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Can “The 2003 Problem” Happen in the U.S.?

We are in a weird economic environment.  “Weird” is not the kind of terminology that economists usually throw around, that is the realm of the physics community and the people at Fermilab just west of Chicago with their strange quarks, charmed particles and the like.  With interest rates at the lowest levels in the post-war period and slow economic growth however, the usual relationships in all the economic data can bounce off in unexpected directions.  Looking at a similar intersection of economic variables in Japan following the burst of the 1980s real estate bubble, this intersection drove an unexpected surge in new office construction in Tokyo in 2003.  Can this “2003 Problem” happen here?

Chicago offers not only a laboratory for experiments in physics, but the comparatively easy regulatory environment for new construction makes it a natural laboratory to explore changes in financial variables and their impact on construction.  Looking at the excess office space available on the market today, one might think that there is no need for any ongoing construction.  With financial market conditions well outside of historic norms however, and investors chasing yield like never before, might we see construction activity in Chicago similar to the previous experience in Tokyo?

“Hey you, stop wearing that hat!”  This is what I would hear in the early 1990s walking with my colleague Tim as we made the short walk from Chicago’s Union Station to the campus at UIC where we were both studying economics.  It gets cold in Chicago in winter and while the walk was less than a mile west of the Loop, Tim would wear this giant fur hat to stay warm.  Apparently Tim’s hat was displeasing to one of the numerous homeless men who set up camp in this land west of the West Loop which had many marginal industrial buildings and surface parking lots within a short distance to two major commuter rail hubs, subway lines and freeway infrastructure.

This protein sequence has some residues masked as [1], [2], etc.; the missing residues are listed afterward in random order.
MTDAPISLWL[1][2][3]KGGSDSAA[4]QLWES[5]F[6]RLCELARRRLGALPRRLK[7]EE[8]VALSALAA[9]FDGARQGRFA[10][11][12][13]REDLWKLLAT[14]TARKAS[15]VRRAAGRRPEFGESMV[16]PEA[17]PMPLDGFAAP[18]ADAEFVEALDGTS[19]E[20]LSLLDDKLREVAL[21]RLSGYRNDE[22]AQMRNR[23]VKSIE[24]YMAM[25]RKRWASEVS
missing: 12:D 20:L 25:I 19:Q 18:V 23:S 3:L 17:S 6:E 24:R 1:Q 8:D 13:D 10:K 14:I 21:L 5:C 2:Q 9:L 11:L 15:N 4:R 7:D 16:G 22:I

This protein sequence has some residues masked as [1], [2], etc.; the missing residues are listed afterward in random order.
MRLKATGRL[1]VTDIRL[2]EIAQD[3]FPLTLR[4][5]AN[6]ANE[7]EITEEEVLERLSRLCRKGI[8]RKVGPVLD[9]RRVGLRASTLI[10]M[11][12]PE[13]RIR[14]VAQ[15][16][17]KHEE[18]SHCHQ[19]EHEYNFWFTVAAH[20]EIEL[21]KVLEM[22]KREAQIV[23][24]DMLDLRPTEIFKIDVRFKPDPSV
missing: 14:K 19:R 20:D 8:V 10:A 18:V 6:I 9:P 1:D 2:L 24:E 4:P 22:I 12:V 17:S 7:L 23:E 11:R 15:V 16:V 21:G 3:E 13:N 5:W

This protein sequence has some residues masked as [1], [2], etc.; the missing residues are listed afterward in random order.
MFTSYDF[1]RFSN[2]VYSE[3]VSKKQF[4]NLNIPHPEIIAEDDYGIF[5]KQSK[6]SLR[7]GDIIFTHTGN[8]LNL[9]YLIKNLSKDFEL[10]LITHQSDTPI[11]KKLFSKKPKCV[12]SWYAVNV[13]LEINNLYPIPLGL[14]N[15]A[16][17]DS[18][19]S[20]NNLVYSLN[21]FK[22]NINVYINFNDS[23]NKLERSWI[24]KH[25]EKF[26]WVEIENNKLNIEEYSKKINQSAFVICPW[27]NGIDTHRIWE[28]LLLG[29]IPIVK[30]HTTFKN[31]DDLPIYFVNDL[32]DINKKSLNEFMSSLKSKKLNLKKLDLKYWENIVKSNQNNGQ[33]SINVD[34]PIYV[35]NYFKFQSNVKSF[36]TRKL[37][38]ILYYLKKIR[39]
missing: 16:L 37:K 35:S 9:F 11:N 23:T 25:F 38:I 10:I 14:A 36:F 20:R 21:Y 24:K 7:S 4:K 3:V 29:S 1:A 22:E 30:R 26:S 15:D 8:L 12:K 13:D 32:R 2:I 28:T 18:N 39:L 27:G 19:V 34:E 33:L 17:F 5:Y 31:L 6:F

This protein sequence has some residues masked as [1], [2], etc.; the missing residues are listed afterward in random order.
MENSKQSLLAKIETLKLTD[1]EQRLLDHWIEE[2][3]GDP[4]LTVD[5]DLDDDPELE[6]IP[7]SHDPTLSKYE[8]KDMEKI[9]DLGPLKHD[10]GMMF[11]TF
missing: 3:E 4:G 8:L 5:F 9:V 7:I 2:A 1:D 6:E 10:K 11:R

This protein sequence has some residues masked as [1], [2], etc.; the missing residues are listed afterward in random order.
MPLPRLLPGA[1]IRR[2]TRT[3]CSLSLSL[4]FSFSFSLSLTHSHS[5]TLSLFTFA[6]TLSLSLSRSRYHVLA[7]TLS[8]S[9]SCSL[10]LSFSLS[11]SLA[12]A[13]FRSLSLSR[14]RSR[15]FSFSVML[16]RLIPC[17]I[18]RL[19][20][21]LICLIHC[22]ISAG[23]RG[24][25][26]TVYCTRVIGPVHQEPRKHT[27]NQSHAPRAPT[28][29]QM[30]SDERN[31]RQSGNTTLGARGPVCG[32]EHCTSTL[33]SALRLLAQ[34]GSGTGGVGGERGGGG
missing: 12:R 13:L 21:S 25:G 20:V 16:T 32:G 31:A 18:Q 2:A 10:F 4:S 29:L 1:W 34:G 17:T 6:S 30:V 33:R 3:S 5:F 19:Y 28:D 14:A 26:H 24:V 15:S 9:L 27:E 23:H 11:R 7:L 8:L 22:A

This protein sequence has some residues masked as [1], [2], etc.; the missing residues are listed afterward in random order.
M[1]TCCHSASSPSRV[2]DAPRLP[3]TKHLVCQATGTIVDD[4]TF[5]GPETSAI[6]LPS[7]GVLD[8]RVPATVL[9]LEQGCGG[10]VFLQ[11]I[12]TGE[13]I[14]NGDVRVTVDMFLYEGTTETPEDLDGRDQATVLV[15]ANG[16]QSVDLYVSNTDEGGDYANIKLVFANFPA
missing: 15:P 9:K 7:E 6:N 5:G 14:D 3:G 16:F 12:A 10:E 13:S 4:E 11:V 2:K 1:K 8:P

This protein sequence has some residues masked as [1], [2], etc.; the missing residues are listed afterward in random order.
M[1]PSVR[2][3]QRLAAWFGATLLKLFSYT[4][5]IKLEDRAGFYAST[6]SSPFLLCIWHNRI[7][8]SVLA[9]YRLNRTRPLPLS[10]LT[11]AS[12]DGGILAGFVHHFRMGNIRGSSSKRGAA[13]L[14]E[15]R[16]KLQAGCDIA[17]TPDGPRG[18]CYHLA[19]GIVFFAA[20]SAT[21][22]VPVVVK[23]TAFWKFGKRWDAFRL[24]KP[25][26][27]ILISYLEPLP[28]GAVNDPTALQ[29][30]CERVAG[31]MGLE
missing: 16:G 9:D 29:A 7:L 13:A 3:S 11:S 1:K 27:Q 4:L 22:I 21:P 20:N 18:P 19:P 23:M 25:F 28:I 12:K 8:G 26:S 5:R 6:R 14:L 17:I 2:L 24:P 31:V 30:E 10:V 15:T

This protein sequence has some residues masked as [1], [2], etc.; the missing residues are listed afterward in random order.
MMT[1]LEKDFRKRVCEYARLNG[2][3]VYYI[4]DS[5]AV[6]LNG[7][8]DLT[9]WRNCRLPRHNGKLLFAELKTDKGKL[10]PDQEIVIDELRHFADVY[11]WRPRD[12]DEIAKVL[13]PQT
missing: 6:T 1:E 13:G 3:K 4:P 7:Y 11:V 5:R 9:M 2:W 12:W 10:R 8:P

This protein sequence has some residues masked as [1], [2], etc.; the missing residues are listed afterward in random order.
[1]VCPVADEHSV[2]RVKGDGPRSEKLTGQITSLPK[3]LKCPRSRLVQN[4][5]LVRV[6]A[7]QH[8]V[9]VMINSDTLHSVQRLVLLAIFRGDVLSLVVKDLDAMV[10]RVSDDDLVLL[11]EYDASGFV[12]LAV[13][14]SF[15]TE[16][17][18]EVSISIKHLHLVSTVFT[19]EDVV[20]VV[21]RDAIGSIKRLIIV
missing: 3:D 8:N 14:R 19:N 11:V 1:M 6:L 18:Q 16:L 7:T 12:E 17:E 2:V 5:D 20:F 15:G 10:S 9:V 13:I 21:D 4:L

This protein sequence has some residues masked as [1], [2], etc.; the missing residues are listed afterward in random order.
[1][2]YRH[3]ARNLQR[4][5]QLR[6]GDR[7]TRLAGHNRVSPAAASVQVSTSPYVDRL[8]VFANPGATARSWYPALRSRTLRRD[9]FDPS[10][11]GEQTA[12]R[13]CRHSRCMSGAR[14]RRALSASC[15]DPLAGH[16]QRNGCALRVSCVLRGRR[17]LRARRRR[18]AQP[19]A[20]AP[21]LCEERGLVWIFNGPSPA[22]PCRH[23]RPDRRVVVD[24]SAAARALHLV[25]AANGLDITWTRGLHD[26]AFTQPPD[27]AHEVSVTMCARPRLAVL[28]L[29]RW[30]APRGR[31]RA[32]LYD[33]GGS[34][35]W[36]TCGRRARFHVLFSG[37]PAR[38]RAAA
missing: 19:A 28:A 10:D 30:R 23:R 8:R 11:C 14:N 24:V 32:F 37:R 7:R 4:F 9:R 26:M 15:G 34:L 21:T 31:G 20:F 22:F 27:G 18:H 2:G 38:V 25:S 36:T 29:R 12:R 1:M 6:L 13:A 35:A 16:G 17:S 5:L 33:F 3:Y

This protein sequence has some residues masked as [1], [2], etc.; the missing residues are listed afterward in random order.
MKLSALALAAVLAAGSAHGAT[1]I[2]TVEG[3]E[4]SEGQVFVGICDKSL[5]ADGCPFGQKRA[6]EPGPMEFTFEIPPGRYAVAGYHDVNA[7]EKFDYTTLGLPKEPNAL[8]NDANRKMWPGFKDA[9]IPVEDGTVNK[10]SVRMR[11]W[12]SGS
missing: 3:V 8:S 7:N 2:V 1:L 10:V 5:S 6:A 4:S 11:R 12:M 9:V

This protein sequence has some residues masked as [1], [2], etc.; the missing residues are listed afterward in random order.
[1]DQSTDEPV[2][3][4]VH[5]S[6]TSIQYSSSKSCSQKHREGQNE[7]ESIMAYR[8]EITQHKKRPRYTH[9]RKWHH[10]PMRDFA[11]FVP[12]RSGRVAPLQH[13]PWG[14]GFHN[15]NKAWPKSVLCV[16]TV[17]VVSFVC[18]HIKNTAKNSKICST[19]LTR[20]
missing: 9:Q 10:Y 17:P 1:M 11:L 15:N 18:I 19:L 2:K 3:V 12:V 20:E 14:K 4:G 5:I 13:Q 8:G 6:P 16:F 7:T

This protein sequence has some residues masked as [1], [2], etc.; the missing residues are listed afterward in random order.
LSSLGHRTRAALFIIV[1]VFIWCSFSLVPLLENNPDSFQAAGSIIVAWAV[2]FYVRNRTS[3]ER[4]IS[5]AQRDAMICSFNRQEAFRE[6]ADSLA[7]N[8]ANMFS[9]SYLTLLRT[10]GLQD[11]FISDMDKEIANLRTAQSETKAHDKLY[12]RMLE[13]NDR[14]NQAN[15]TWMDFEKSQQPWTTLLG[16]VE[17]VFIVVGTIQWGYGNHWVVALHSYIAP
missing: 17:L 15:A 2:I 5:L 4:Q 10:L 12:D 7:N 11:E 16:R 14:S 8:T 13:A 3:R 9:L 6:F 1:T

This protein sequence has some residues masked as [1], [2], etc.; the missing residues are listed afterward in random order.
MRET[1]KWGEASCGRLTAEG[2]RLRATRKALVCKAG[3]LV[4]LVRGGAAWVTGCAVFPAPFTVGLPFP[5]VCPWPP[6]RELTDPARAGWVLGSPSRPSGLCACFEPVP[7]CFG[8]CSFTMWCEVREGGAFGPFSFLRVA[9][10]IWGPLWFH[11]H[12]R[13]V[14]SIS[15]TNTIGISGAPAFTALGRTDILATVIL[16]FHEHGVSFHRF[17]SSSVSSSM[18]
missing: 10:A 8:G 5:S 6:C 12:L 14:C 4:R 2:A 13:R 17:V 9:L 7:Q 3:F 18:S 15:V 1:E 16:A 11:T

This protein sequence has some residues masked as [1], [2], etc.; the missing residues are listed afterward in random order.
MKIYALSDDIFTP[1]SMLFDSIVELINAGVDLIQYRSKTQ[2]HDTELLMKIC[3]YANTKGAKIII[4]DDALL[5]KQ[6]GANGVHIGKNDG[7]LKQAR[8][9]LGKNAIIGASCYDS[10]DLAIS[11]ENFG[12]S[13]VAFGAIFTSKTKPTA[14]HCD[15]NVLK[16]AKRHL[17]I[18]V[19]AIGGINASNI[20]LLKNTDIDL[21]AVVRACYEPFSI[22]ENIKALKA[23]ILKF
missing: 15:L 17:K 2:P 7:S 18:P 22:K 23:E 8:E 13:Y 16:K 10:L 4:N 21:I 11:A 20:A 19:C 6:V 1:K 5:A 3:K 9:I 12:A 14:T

As penniless grad students, we had to tough it out with these walks on cold winter mornings.  This said, it struck me as odd at the time that so many office workers had about the same walk as us each morning in the other direction to the office buildings in the East Loop.  In my naiveté, I thought that someone should just build some office towers in this underutilized portion of the city.  My thinking was that some tenants would be willing to pay a bit more in rent to avoid those morning walks in the winter. 

Fast forward two decades, and office availability rates in Chicago’s West Loop stood at 17.6% at the end of the 2nd quarter.  Given the size of the submarket, this figure translates into roughly 7.6 million square feet of space available for lease.  To put this figure into perspective, over the last four quarters 7.6 million square feet of new space was delivered nationally.  Given this magnitude of available space, one might think that new office towers in the West Loop will only be seen far into the future.  Recently though, some projects seem to be moving forward.

The River Point project in the West Loop recently moved out of the planning stages with Ivanhoé Cambridge joining Hines on a project which will add 850,000 square feet of modern office space to the submarket.  There are other large projects in the planning phase that could move forward in the near-term as well including 301 South Wacker, 222 West Randolph, Wolf Point and 625 West Adams.  Looking at market fundamentals alone, one might think that this roughly 3.2 million square feet of planned projects could not move forward with economic fundamentals still weak, but the experience in Tokyo shows otherwise.